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Symbolism, Imagery, Allegory

Double Your Pleasure, Double Your Fun

Waiting for Godot is chock-full of pairs. There’s Vladimir and Estragon, the two thieves, the Boy and his brother, Pozzo and Lucky, Cain and Abel, and of course the two acts of the play itself.

With these pairs comes the repeated notion of arbitrary, 50/50 chances. One thief is saved and other damned, but for no clear reason:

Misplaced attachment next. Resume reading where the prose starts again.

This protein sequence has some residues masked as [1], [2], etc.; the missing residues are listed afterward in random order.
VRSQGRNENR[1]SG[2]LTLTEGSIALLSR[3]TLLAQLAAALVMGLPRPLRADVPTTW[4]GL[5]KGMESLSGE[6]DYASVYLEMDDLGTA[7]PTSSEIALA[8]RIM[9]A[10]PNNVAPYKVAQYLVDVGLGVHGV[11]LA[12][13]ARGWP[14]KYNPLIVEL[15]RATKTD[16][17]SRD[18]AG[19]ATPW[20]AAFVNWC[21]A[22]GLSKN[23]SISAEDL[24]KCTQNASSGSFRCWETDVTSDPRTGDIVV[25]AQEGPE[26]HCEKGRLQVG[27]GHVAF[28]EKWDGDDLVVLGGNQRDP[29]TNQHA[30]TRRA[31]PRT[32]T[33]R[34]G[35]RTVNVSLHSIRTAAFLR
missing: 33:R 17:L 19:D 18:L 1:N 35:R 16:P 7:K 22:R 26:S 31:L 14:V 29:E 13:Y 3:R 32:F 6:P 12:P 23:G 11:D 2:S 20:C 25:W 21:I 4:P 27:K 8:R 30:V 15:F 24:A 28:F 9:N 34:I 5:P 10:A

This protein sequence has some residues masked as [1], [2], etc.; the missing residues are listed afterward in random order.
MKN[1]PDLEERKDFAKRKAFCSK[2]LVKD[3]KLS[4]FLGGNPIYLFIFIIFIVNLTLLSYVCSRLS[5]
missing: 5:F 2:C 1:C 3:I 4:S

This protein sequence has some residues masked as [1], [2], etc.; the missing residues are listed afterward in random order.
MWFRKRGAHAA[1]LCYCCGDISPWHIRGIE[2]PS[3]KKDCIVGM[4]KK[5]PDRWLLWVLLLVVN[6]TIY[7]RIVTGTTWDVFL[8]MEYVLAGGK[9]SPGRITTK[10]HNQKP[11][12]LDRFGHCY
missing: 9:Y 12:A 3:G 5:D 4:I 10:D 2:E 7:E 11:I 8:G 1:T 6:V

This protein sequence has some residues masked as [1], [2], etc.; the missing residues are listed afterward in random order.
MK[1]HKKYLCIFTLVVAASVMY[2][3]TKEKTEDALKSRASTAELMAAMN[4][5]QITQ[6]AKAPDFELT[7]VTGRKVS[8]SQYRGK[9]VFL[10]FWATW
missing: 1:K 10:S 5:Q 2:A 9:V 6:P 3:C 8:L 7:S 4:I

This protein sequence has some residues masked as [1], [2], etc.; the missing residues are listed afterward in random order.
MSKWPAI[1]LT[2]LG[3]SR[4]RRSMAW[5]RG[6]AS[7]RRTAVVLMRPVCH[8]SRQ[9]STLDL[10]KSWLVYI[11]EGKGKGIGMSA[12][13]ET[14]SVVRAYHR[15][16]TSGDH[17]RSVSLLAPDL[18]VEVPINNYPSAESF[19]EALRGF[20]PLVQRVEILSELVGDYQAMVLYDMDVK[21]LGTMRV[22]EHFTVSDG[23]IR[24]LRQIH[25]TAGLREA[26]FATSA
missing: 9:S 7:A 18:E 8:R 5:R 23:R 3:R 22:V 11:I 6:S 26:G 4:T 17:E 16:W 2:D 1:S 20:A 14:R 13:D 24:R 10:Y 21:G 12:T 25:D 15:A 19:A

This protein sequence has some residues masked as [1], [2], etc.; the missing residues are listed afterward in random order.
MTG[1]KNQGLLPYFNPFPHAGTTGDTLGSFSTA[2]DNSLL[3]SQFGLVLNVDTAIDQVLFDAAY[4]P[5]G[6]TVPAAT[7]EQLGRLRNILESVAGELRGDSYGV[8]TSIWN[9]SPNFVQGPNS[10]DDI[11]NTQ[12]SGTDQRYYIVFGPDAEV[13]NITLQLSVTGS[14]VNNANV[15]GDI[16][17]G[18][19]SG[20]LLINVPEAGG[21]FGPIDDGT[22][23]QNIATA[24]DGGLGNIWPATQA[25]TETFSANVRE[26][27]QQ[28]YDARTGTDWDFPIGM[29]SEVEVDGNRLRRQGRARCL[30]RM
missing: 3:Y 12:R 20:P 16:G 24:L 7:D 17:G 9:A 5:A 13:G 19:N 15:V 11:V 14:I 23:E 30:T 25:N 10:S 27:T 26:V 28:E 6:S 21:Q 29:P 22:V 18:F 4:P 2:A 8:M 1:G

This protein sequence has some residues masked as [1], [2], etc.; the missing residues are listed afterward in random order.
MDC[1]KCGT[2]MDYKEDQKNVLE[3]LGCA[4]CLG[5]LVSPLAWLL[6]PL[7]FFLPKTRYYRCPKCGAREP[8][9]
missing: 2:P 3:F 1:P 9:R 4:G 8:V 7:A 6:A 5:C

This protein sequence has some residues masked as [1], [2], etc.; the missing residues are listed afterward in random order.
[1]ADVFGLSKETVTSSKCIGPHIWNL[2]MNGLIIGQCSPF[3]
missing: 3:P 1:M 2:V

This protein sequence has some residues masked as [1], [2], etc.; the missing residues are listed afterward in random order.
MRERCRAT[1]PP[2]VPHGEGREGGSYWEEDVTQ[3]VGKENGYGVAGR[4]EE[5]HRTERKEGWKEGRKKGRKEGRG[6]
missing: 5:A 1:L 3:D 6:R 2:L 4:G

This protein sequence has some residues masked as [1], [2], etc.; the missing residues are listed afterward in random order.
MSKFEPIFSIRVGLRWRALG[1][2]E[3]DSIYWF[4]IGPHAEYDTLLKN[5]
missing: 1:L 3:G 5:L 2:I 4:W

Our Saviour. Two thieves. One is supposed to have been saved and the other...
(he searches for the contrary of saved)... damned. (1.64)

If Vladimir and Estragon try to hang themselves, the bough may or may not break. One man may die, one man may live. Godot may or may not come to save them. In the Bible, Cain’s sacrifice was rejected and Abel’s accepted for no discernible reason.

So many pairs and so much arbitrary damnation. Even the tone of Waiting for Godot is filled with duality: two-person arguments, back-and-forth questions, disagreement-agreement, questions and (often inadequate) answers.

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